During the course of my travels, I've had great guides, poor guides and everything in-between.
Obviously, the qualities you look for in a guide include local knowledge, good contacts/rapport with local operators and accommodation providers and good communication skills. Punctuality is a key attribute. It is important that they understand what your needs/expectations you have, in order to make your trip successful. It also helps if they are friendly, committed to their job (you can usually tell when they are not) and although it's not an absolute requirement, it also helps if they have a good sense of humour.
During my recent two days in Chiang Mai, our guide, Chan, demonstrated all of these qualities.
|Chan, our Chiang Mai guide,|
from the back of a rickshaw.
And he had a pretty good sense of humor, too.
Example: Our first full day in Thailand, we're driving into Chiang Mai, to our hotel, the Tamarind Village Inn, and he's pointing out various places of interest along the way.
As we pass a corner bar, which happened to have several semi-scantily-clad young ladies sitting on stools, or at tables, he said, grinning at me, "That's a place for lonely men to go, in Chiang Mai." A short pause, then,"Are you feeling lonely, John?"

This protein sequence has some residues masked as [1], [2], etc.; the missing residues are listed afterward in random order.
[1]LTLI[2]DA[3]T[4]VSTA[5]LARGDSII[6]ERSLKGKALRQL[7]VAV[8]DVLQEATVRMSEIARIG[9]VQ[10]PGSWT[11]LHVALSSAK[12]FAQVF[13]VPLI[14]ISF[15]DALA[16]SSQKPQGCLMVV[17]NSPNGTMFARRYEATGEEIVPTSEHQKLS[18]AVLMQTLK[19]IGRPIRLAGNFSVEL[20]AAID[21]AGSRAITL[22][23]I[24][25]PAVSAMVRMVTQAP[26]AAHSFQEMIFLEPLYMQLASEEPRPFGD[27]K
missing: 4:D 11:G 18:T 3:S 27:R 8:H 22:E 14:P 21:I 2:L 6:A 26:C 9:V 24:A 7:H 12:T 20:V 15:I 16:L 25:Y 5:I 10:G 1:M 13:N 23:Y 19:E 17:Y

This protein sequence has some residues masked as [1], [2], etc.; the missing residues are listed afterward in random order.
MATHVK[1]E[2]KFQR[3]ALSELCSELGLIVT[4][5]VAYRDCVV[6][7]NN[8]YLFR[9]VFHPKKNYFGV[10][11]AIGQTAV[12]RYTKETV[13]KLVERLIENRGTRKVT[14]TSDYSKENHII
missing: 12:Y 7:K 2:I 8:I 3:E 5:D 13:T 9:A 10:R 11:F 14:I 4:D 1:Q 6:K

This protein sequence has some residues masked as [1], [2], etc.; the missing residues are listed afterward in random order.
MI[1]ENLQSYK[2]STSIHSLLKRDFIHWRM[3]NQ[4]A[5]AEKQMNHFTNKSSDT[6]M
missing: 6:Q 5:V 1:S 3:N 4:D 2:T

A voice from the back of the van called out, "He shouldn't be, he's traveling with four women!"
We all got a good chuckle out of that. It helped set a relaxed mood of camaraderie that continued throughout our journey. You can't really put a dollar value on something like that - but it can be an invaluable asset to any guide's repertoire.
Chan was diligent, warm, hard-working, punctual and fun to be around.
His approach really is a blueprint for excellent guiding services. It doesn't get much better than that.